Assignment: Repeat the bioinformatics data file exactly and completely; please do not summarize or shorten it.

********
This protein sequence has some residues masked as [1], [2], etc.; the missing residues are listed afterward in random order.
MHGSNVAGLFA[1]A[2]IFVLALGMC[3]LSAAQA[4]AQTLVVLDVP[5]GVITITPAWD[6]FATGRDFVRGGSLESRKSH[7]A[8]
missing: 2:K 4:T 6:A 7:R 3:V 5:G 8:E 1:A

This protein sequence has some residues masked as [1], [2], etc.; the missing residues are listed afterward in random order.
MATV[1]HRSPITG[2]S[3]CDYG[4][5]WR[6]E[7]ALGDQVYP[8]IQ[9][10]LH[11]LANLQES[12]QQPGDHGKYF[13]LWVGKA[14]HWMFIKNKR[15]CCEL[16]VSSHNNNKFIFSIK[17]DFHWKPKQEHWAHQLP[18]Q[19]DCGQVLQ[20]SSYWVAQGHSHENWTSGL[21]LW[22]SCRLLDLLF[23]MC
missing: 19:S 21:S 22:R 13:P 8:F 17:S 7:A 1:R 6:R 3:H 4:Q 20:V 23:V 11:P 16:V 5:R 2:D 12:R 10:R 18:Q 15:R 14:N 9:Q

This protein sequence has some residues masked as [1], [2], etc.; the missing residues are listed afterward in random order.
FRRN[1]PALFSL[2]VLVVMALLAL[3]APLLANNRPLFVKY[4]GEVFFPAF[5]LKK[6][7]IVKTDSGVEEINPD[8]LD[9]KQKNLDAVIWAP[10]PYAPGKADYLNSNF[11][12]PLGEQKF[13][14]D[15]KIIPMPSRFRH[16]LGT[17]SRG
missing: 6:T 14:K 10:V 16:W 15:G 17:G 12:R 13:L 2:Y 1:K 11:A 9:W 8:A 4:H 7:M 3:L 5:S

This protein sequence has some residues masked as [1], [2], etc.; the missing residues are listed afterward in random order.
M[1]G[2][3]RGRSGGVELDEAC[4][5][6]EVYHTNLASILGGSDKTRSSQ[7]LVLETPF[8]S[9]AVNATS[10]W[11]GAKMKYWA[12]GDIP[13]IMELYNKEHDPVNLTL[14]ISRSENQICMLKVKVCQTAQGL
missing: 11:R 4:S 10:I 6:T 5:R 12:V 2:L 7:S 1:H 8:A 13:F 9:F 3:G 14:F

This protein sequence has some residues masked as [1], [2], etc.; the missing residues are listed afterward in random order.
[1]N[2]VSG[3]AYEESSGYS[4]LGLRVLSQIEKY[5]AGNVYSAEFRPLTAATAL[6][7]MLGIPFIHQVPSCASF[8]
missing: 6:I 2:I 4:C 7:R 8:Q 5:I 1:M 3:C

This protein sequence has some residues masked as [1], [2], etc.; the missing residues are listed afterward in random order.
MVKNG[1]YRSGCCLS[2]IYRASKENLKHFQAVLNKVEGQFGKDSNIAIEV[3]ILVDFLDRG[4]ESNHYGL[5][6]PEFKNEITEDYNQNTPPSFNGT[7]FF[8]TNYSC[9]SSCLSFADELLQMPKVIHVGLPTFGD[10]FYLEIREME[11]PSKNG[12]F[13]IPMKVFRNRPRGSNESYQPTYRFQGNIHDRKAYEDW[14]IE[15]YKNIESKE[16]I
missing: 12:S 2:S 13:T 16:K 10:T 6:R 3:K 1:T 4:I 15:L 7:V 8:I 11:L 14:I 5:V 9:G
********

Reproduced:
This protein sequence has some residues masked as [1], [2], etc.; the missing residues are listed afterward in random order.
MHGSNVAGLFA[1]A[2]IFVLALGMC[3]LSAAQA[4]AQTLVVLDVP[5]GVITITPAWD[6]FATGRDFVRGGSLESRKSH[7]A[8]
missing: 2:K 4:T 6:A 7:R 3:V 5:G 8:E 1:A

This protein sequence has some residues masked as [1], [2], etc.; the missing residues are listed afterward in random order.
MATV[1]HRSPITG[2]S[3]CDYG[4][5]WR[6]E[7]ALGDQVYP[8]IQ[9][10]LH[11]LANLQES[12]QQPGDHGKYF[13]LWVGKA[14]HWMFIKNKR[15]CCEL[16]VSSHNNNKFIFSIK[17]DFHWKPKQEHWAHQLP[18]Q[19]DCGQVLQ[20]SSYWVAQGHSHENWTSGL[21]LW[22]SCRLLDLLF[23]MC
missing: 19:S 21:S 22:R 13:P 8:F 17:S 7:A 1:R 6:R 3:H 4:Q 20:V 23:V 11:P 16:V 5:R 2:D 12:R 10:R 18:Q 15:R 14:N 9:Q

This protein sequence has some residues masked as [1], [2], etc.; the missing residues are listed afterward in random order.
FRRN[1]PALFSL[2]VLVVMALLAL[3]APLLANNRPLFVKY[4]GEVFFPAF[5]LKK[6][7]IVKTDSGVEEINPD[8]LD[9]KQKNLDAVIWAP[10]PYAPGKADYLNSNF[11][12]PLGEQKF[13][14]D[15]KIIPMPSRFRH[16]LGT[17]SRG
missing: 6:T 14:K 10:V 16:W 15:G 17:G 12:R 13:L 2:Y 1:K 11:A 9:W 8:A 4:H 7:M 3:L 5:S

This protein sequence has some residues masked as [1], [2], etc.; the missing residues are listed afterward in random order.
M[1]G[2][3]RGRSGGVELDEAC[4][5][6]EVYHTNLASILGGSDKTRSSQ[7]LVLETPF[8]S[9]AVNATS[10]W[11]GAKMKYWA[12]GDIP[13]IMELYNKEHDPVNLTL[14]ISRSENQICMLKVKVCQTAQGL
missing: 11:R 4:S 10:I 6:T 5:R 12:V 2:L 7:S 1:H 8:A 13:F 9:F 3:G 14:F

This protein sequence has some residues masked as [1], [2], etc.; the missing residues are listed afterward in random order.
[1]N[2]VSG[3]AYEESSGYS[4]LGLRVLSQIEKY[5]AGNVYSAEFRPLTAATAL[6][7]MLGIPFIHQVPSCASF[8]
missing: 6:I 2:I 4:C 7:R 8:Q 5:I 1:M 3:C

This protein sequence has some residues masked as [1], [2], etc.; the missing residues are listed afterward in random order.
MVKNG[1]YRSGCCLS[2]IYRASKENLKHFQAVLNKVEGQFGKDSNIAIEV[3]ILVDFLDRG[4]ESNHYGL[5][6]PEFKNEITEDYNQNTPPSFNGT[7]FF[8]TNYSC[9]SSCLSFADELLQMPKVIHVGLPTFGD[10]FYLEIREME[11]PSKNG[12]F[13]IPMKVFRNRPRGSNESYQPTYRFQGNIHDRKAYEDW[14]IE[15]YKNIESKE[16]I
missing: 12:S 2:S 13:T 16:K 10:T 6:R 3:K 1:T 4:I 15:L 7:V 8:I 11:L 14:I 5:V 9:G